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New policy in old ELR cases

New policy in old ELR cases

I tried, but I just couldn’t think of a good title for this post. This is a follow up to an earlier post about some secret Home Office policies, some of which have now been published.

A week or so ago, the Home Office published one of these previously secret policies drafted in response to a case called R (S) Afghanistan, in which judgment was given over a year ago now. I guess the Home Office have had a few other things on their minds.

The policy is on the face of it surprisingly generous. R (S) was about an Afghan who had entered the UK at the same time as his cousin in 1999. His cousin had been granted four years of Exceptional Leave to Remain (ELR), in line with the policy back then not to return anyone to Afghanistan. This was back in the heady, humane days that followed on the heels of the Human Rights Act being passed. Who would ever have thought we’d look back on Jack Straw as a liberal Home Secretary? The policy was scrapped in 2002, along with all the other ELR policies to grant status purely on the basis of nationality. These policies were considered to be too much of a ‘pull factor’ and were thought to encourage some asylum seekers to lie about their nationality. There was never any research published to support the thesis – as with so much Home Office policy since 1999, it was someone’s gut instinct.

Returning to the matter in hand, the cousin is now settled, as it was normal for Indefinite Leave to Remain (ILR) to be granted after four years. However, S himself was not so fortunate. His claim was, to cut a long story short, lost down the back of the very large sofa they must keep at Lunar House (Home Office immigration HQ) for this very purpose. In fact, someone deliberately put it down the back of the sofa, because old cases were put on ice in order to meet government time targets for new cases. By the time a decision was reached on S’s case, it was 2004 and there was no longer a policy to grant status to Afghans. His application was turned down and he then lost his appeal.

The Court of Appeal decided this was a ‘textbook’ example of unlawful fettering of discretion. The Home Office had delayed S’s case purely to meet Treasury-imposed Public Sector Agreement targets and thereby deprived him of the benefit of a policy to which he would otherwise have been entitled. In non-lawyer speak, it was just plain unfair.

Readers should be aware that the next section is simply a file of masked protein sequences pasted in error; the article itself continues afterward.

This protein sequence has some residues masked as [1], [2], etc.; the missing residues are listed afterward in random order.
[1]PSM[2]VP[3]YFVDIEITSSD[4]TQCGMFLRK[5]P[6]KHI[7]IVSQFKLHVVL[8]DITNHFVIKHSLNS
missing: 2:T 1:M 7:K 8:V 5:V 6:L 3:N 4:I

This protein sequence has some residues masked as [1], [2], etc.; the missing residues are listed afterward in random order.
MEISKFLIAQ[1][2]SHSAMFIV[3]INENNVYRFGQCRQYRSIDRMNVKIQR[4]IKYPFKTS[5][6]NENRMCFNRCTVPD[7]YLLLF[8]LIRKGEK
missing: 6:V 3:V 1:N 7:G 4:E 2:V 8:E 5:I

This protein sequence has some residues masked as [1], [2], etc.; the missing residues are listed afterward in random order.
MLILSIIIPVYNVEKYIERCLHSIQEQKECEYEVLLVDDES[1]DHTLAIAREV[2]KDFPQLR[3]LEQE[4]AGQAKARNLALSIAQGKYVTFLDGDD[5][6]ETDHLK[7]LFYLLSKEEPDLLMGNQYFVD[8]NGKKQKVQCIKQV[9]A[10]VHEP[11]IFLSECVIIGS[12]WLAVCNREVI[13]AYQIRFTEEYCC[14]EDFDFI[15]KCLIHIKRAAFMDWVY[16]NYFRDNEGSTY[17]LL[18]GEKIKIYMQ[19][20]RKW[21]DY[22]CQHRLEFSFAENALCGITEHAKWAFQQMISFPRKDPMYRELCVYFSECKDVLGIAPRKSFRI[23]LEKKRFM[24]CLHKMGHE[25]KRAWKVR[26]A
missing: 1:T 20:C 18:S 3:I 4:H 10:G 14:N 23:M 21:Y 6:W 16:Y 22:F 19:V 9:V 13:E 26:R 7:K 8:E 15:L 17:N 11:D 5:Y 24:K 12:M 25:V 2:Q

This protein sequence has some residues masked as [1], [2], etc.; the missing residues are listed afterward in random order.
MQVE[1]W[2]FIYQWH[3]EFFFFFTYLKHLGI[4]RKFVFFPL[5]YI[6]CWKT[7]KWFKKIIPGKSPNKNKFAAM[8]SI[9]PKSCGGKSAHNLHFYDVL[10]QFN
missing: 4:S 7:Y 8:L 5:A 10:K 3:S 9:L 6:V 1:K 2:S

The Home Office’s response is not to seek to limit the effect of the judgment, as normal in such situations, but to grant status to as many potentially affected people as possible. To summarise, that includes:

1. Anyone from a country which on 1 January 2001 had an ELR policy attached to it (see the policy itself, but that includes Angola, Afghanistan, Burundi, Iraq (not the Kurdish north, though), Liberia, Rwanda, Sierra Leone and Somalia; and

2. Who made an asylum claim before the policy was cancelled (different dates for different countries between late 2001 to early 2003); and

3. Who has been refused asylum or is now to be refused asylum; and

4. Who isn’t to be turned down for committing crimes in the UK and suchlike.

Even people who were later granted ELR of less than four years and were therefore not eligible for ILR can apply under the policy.

Is this out of the goodness of Jacqui Smith’s heart? Not likely. It is a clever way of clearing the decks of quite a few of the 500,000 or so (OK, probably less than that now) outstanding Legacy cases. There should be quite a few Afghans and Somalis out there who will benefit from this new policy.

Free Movement

The Free Movement blog was founded in 2007 by Colin Yeo, a barrister at Garden Court Chambers specialising in immigration law. The blog provides updates and commentary on immigration and asylum law by a variety of authors.

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